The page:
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A year ago, Ian McCulloch found himself in a dark place. After leading Echo & The Bunnymen through 35 years of epic highs and turbulent lows, the singer realised it was time to take a break and look inwards. Although the group’s last album, 2009’s ‘The Fountain’, had been enthusiastically received, McCulloch’s songwriting partnership with Bunnymen guitarist Will Sergeant had virtually ground to a halt. What’s more, years of rock excess and running away from personal problems had left him feeling adrift and unsettled. “I wasn’t happy with a lot of stuff,” admits the singer. “Emotionally I was at a very low ebb.”

Yet from this slough of despond, ‘Meteorites’ unexpectedly began to take shape. Holed up in his Liverpool flat, mired in self-reflection, McCulloch started writing music on a bass guitar that was lying around, a process that instantly proved cathartic and fruitful. “Straight away I felt better for it,” he explains. “I had been thinking of taking five years off on an island, or whatever, but suddenly all these songs came from nowhere. It was really exciting and fresh. This record’s about my personal journey, my rebirth, even if it is a Bunnymen record.”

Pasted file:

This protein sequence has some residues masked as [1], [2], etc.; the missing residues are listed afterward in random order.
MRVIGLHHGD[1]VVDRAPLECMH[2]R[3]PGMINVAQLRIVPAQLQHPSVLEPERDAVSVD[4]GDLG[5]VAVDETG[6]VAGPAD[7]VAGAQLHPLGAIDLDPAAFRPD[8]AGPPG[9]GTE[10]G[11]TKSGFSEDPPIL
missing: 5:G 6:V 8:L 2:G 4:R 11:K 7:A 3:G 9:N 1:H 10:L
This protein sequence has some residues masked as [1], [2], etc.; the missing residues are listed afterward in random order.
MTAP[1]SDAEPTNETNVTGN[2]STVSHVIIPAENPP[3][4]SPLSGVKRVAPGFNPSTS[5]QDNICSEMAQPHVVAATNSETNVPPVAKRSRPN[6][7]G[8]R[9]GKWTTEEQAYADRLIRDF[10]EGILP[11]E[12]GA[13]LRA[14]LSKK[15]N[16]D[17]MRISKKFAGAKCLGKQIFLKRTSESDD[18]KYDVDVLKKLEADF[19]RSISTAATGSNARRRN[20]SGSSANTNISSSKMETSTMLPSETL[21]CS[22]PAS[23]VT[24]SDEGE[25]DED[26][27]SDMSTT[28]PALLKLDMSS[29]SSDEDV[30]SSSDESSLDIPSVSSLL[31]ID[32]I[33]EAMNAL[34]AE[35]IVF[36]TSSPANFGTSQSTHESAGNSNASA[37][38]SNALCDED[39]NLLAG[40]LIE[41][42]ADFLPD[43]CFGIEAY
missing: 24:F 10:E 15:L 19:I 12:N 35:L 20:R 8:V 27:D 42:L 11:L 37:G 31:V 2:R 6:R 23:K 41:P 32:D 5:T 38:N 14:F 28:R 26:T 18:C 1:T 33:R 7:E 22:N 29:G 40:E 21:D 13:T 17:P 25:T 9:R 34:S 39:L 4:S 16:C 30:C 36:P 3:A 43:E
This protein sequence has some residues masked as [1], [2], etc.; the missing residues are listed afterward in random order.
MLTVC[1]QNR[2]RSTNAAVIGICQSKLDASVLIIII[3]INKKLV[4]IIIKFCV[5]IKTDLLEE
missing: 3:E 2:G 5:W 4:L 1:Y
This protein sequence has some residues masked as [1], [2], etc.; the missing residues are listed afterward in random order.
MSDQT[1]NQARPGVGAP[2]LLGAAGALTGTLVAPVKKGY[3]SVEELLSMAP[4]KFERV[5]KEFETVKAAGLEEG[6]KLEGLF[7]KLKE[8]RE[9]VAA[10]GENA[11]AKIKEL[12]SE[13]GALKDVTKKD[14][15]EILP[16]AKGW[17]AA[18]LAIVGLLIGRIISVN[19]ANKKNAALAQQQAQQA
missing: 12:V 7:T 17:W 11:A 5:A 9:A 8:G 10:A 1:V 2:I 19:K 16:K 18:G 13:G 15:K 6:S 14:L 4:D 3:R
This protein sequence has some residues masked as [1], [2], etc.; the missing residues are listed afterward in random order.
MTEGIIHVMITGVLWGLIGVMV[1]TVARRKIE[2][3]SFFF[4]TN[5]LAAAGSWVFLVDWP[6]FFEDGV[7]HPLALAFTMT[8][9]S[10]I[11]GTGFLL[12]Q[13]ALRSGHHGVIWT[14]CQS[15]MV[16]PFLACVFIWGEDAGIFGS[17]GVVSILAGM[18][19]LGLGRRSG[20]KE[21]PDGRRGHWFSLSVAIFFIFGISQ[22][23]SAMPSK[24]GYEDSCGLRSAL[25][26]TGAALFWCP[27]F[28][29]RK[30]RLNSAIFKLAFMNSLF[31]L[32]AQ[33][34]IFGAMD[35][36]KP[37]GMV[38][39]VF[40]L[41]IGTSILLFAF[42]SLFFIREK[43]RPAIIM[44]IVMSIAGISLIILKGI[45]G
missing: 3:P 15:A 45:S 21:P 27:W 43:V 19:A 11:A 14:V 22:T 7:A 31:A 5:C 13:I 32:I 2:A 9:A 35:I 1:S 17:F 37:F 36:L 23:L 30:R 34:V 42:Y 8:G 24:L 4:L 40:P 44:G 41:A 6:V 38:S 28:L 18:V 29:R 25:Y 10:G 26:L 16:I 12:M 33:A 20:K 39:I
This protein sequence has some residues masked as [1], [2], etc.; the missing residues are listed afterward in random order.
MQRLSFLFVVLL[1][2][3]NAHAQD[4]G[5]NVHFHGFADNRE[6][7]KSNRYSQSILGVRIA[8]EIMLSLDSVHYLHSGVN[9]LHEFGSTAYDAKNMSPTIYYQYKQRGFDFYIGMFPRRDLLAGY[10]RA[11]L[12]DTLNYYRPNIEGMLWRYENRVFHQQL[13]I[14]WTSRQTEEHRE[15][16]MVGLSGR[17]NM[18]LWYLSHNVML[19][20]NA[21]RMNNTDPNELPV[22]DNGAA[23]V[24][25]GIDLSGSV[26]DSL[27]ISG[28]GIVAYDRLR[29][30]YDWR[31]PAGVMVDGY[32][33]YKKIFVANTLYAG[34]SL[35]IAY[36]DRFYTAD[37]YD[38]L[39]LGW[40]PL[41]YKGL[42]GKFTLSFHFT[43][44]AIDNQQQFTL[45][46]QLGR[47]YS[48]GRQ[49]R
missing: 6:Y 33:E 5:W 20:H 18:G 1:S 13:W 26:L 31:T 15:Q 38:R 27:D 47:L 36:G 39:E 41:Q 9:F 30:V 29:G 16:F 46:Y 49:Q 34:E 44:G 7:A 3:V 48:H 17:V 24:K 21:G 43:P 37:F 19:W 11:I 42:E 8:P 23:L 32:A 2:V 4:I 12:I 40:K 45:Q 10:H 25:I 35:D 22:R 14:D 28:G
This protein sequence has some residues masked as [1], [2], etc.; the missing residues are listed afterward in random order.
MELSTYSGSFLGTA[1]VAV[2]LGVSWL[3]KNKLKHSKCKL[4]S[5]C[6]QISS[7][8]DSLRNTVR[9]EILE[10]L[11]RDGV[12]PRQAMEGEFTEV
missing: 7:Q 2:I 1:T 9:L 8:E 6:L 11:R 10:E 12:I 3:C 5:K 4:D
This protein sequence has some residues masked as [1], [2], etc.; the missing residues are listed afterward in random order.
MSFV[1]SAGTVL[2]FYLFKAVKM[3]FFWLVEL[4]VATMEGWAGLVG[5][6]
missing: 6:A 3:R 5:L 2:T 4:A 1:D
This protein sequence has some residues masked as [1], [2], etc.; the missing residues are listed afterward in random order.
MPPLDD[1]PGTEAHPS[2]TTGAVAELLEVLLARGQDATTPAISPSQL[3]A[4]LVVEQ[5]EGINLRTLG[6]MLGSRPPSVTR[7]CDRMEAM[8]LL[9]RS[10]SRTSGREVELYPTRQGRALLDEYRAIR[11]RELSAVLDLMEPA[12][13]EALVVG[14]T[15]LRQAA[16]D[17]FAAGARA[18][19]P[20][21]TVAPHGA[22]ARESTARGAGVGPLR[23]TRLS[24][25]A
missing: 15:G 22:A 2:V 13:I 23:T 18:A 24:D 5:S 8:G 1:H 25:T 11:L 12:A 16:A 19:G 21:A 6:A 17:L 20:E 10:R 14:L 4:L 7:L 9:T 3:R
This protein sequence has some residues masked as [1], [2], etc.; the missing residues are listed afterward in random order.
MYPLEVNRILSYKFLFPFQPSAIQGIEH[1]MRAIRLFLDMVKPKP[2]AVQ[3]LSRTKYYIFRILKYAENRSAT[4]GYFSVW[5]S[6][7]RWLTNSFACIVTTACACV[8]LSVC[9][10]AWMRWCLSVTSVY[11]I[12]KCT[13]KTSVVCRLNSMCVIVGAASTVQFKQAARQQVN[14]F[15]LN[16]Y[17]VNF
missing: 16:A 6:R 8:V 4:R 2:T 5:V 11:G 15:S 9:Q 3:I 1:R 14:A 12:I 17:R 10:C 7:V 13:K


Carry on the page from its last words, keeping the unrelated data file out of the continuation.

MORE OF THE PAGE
‘Meteorites’ – the group’s eleventh studio album released 26th May on 429 Records/Caroline – does, indeed, sound like an exhilarating renaissance, an intricately crafted work with a poetic brilliance and emotional grandeur that places it on a par with the Bunnymen’s greatest records from the ‘80s and ‘90s, notably pysch-pop debut ‘Crocodiles’ (1980), the majestic ‘Heaven Up Here’ (1981), orchestral-rock masterpiece ‘Ocean Rain’ (1984) and Britpop-era comeback ‘Evergreen’ (1997).

For McCulloch, ‘Meteorites’ has been a journey of self-discovery that’s resulted in a record he rightly believes to be up there with the Bunnymen’s best – only more truthful, lyrically powerful and spiritually cleansing. “It’s been a way of dealing with where you’re at, though it doesn’t necessarily stop the pain,” he explains. “As a friend of mine says, ‘You’re never out of the woods.’ But now I’m doing it properly, I’m writing soliloquies up there with Shakespeare. I need to be as good as him, not some dickhead in a rock band.”